Testing Care Coordination for Veterans with Dementia
Field of Work: Testing an intervention for veterans with dementia and their family caregivers.
Problem Synopsis: Family caregivers of veterans with dementia face the demands and strains of caring for individuals with complex health care needs, multiple coexisting medical conditions and, often, other social, financial, or emotional problems.
Synopsis of the Work: The study compared the usual dementia-related health care services provided at Department of Veterans Affairs (VA) medical centers with an intervention coordinated jointly by the VA and the Alzheimer's Association.
The five-year study, which enrolled 508 veterans and 486 family caregivers, assessed whether the intervention reduced the use and cost of health care services and improved psychosocial outcomes for veterans and their family caregivers. RWJF provided funding for the first two years of the study.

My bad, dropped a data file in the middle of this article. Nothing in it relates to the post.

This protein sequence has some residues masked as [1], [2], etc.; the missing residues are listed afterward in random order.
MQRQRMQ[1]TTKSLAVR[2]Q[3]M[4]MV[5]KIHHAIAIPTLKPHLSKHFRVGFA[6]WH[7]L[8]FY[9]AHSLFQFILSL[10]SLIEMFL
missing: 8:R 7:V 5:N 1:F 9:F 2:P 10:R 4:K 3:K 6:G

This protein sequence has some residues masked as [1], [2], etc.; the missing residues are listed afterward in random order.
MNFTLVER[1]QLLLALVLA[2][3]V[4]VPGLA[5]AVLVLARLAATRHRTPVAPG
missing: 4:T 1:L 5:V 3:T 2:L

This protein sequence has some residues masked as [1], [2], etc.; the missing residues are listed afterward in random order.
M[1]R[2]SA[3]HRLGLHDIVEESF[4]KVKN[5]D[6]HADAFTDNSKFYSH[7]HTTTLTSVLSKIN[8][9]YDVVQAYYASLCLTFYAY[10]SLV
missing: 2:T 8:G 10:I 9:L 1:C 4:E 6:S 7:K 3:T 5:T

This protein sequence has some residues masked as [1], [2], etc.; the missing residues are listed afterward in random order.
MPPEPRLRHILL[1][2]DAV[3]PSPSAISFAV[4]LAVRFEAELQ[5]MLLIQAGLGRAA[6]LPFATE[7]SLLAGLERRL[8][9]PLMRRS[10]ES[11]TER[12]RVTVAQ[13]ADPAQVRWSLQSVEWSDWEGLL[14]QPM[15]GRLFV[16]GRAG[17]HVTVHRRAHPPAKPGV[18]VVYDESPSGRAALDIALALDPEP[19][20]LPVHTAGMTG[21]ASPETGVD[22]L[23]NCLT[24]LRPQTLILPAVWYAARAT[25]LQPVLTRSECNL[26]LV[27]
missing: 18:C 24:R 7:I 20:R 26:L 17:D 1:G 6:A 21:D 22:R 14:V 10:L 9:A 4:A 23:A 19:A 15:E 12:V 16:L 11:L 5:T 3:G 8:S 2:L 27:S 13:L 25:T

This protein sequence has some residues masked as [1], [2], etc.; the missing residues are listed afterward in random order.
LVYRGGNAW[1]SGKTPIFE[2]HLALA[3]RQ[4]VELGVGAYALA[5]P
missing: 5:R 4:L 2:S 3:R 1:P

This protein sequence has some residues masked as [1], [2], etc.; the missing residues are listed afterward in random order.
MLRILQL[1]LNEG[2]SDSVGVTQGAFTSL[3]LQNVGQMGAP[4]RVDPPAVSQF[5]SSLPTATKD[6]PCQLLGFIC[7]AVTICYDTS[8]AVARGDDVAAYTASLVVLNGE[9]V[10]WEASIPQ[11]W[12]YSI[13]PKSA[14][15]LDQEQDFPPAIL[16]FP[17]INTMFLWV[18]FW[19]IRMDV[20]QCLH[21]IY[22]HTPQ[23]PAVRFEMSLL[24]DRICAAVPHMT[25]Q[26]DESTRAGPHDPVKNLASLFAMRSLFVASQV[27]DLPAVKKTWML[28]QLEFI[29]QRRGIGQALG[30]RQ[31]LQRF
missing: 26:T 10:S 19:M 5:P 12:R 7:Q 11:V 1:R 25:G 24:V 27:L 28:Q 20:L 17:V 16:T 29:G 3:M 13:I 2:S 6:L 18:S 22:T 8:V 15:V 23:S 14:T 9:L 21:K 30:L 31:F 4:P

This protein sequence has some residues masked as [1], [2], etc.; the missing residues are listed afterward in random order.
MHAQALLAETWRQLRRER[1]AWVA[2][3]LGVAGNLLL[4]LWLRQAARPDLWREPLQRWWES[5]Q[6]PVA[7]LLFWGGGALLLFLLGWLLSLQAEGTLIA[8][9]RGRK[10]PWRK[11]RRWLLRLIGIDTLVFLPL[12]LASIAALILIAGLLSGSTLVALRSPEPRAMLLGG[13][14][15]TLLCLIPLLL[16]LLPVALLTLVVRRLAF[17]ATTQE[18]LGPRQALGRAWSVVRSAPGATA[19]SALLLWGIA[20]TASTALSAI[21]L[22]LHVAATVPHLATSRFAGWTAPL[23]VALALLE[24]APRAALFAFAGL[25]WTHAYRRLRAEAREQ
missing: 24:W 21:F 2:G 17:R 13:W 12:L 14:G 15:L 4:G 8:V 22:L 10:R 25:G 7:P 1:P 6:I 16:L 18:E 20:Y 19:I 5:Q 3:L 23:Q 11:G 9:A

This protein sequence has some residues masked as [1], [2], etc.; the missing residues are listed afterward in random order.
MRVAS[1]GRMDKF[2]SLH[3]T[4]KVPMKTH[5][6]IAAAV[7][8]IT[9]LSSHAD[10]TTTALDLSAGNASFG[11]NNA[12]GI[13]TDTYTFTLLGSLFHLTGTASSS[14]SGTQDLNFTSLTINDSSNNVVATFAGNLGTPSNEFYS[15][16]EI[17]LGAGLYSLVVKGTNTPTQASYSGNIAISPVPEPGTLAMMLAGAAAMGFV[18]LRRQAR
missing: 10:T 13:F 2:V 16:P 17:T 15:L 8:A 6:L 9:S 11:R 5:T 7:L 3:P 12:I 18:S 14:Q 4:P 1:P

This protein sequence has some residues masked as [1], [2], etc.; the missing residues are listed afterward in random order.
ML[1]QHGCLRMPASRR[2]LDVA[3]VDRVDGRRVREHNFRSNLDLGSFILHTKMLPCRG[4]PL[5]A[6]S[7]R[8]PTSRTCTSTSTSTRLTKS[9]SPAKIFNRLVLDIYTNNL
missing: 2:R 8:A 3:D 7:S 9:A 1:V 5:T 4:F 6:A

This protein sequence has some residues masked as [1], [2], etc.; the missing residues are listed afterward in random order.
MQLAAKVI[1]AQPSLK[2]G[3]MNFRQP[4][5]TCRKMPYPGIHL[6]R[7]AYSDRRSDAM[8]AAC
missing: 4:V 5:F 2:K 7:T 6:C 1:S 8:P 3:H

The researchers reported the following findings in December 2011 at the completion of the five-year study:
- Caregivers and veterans who received the intervention had significantly better psychosocial outcomes compared with those who did not. For example, the intervention group caregivers averaged 15 percent fewer symptoms of depression.
- Impaired veterans who received the intervention were 20 percent less likely than the control group to be readmitted to the hospital and were less likely to be admitted to a nursing home.
- No significant differences in the total cost of VA health care services were evident between the two groups over the 12-month enrollment period.
- Trying Out a New Model of Caring for People with Dementia April 11, 2012
- Partners in Caregiving: The Dementia Services Program September 2, 2009
- IOM Calls for Fundamental Reform in the Way that Care is Delivered to Older Adults November 10, 2010
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